Screech-Honk-Static = “You’ve Got Mail!”: Early Memories of Dial-Up Internet at TMH
By Michelle A. Krowl, TMH alumnae and board member
A July 2022 Library of Congress blog shared answers people gave to the question, “What is your earliest memory of the internet?” Obviously, memories differed depending on when the respondent first accessed the internet and the technology they used to do so. But one response, “AOL & Dial-up noise,” not only resonated with me, but it also took me back to my time at Thompson-Markward Hall. With nice synchronicity, this memory of a now largely-obsolete technology coincided with an upgrade to the TMH Wi-Fi network that will allow residents to be more connected than ever before.
When I last lived at TMH in the mid-1990s, access to email and the internet were still relatively new for many of us. And America Online (AOL) dominated the market in providing online access at home. The floppy disks and CDs with AOL software to load on home computers were everywhere! But, after loading the software, using AOL still required a landline telephone for the modem to dial up the local number for an actual connection. Thus, the landline telephone in my room at TMH was my lifeline to online connectivity.
(If you have never heard a dial-up modem sound, or it has been a while, you may want to listen to it here for the full experience.)
But the dial-up modem made a terrible racket while calling and connecting to the local AOL number. It screeched, honked, and made loud static noises before finally connecting, and then (hopefully) announcing, “You’ve Got Mail!” The noise was annoying enough during the day, but I distinctly remember times when I had to log on to AOL late at night. So as to not wake up and annoy my neighbors, I had to pile pillows on top of my laptop to try to muffle the sound.
In those days, a basic AOL subscription (yes, you had to pay for internet service!) only allowed users a handful of “free” online hours a month before additional hourly fees started to kick in while checking email and surfing the web. You could compose emails offline and put them in a queue to send automatically when next connected, and could likewise automatically download waiting messages to read offline. Email and internet connectivity in my TMH room was always a game of preplanning to “beat the clock” and avoid extra charges.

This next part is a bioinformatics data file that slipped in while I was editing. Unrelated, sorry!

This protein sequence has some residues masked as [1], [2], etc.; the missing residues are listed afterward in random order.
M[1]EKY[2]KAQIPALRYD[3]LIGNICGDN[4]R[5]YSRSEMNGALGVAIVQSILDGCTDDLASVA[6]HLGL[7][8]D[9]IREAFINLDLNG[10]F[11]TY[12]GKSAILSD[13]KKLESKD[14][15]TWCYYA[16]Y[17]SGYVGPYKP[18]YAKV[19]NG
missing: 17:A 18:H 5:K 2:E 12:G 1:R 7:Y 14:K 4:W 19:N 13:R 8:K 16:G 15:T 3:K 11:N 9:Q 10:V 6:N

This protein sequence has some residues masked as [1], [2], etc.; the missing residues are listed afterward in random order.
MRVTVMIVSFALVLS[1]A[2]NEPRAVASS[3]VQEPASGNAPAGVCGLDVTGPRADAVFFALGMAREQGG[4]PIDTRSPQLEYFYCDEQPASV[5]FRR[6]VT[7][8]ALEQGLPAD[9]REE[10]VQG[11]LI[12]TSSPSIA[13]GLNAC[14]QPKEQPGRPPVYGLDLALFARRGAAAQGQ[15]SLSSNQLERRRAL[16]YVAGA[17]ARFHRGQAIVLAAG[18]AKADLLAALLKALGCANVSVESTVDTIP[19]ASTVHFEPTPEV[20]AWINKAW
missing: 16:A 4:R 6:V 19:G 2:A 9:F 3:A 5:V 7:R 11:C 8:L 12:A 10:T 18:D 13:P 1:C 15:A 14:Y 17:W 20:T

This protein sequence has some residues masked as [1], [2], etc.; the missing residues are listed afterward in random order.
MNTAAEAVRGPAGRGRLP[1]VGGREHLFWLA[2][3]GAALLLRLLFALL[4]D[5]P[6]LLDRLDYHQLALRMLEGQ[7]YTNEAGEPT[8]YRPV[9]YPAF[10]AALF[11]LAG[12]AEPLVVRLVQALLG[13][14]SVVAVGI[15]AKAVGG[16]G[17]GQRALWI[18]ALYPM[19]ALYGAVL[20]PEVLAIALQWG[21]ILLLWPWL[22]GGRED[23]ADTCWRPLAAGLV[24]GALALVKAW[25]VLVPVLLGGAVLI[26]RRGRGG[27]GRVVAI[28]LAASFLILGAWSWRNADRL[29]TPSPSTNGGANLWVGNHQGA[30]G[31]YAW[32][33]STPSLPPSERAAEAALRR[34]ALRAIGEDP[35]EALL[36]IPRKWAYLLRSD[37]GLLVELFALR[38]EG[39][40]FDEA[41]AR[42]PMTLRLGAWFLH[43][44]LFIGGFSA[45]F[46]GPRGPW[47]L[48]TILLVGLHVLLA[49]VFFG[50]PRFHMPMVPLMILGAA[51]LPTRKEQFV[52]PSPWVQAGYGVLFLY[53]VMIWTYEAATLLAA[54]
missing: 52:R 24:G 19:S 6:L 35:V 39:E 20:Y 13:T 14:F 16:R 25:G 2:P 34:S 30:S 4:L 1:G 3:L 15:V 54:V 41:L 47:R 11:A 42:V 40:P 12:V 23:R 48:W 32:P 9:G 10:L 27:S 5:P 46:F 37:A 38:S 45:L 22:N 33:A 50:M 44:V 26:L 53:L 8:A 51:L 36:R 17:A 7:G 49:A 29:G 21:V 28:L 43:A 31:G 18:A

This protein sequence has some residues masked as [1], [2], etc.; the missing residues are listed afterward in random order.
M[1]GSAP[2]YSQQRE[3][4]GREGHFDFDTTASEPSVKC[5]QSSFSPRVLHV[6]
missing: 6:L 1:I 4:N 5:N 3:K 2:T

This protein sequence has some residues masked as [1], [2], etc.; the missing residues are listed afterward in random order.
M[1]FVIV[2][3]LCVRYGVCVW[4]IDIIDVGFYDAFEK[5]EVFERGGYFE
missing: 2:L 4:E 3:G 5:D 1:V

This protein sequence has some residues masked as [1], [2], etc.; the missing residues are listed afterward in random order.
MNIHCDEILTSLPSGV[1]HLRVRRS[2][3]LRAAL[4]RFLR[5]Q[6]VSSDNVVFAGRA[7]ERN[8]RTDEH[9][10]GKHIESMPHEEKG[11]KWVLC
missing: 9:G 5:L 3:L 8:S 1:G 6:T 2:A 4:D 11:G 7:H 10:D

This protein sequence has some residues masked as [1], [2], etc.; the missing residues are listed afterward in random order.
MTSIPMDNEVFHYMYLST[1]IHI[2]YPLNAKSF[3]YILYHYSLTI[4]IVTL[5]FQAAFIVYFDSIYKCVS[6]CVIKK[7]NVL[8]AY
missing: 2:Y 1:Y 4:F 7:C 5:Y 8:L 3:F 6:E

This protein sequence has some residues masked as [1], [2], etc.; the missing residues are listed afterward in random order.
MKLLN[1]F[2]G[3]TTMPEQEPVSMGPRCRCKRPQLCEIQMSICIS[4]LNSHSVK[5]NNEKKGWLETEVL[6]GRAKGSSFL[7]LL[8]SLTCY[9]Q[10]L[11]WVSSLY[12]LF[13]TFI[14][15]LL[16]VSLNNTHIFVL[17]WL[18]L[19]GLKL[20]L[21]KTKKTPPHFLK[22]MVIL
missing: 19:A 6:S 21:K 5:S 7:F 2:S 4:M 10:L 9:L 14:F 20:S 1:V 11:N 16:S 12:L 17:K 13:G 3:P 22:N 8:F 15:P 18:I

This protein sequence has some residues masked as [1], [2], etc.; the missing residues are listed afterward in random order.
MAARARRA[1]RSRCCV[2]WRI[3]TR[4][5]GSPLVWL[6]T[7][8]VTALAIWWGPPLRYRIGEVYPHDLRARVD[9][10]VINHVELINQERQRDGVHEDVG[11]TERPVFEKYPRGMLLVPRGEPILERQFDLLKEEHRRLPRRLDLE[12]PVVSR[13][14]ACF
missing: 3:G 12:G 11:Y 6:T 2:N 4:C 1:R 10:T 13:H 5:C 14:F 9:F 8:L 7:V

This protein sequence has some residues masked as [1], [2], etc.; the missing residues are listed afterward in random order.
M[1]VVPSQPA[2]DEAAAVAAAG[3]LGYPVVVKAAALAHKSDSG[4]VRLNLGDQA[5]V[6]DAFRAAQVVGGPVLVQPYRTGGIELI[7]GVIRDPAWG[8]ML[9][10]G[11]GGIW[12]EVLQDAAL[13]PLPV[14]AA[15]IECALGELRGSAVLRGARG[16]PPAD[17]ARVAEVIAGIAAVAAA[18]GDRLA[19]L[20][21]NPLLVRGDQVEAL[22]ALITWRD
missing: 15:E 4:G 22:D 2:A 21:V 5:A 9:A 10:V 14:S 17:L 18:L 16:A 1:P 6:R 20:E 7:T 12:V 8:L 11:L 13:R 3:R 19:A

Nevertheless, the relatively new world of email and the internet kept me connected with friends in different parts of the country. And it was still a lot cheaper than long-distance calls on the landline phones, given that few people then had mobile phones or phones with unlimited calling plans.
How things have changed since the mid-1990s! In most TMH rooms the landline phone now might just be a shadow on the wall where it used to hang. Today, connecting to the internet, email, and social media platforms is usually silent and instantaneous through a variety of electronic devices. No noise-muffling pillows or telephone cords to modems required! Now, we leave our web browsers open all day, without concern of incurring hourly charges.
And thanks to the recent Wi-Fi upgrade at TMH, staying connected has never been easier or more reliable!
Thompson-Markward Hall (TMH) is a nonprofit organization dedicated to promoting the academic and professional success of young women. Located in the heart of Washington, D.C., TMH offers safe, affordable, and convenient housing for women working, attending school, or interning in our nation’s capital. Included in the room and board rates are utilities, free high-speed Wi-Fi, breakfast and dinner, and a diverse, welcoming community. Visit our website to learn more about our accommodations or to submit an application today to start enjoying all of the benefits of living at TMH!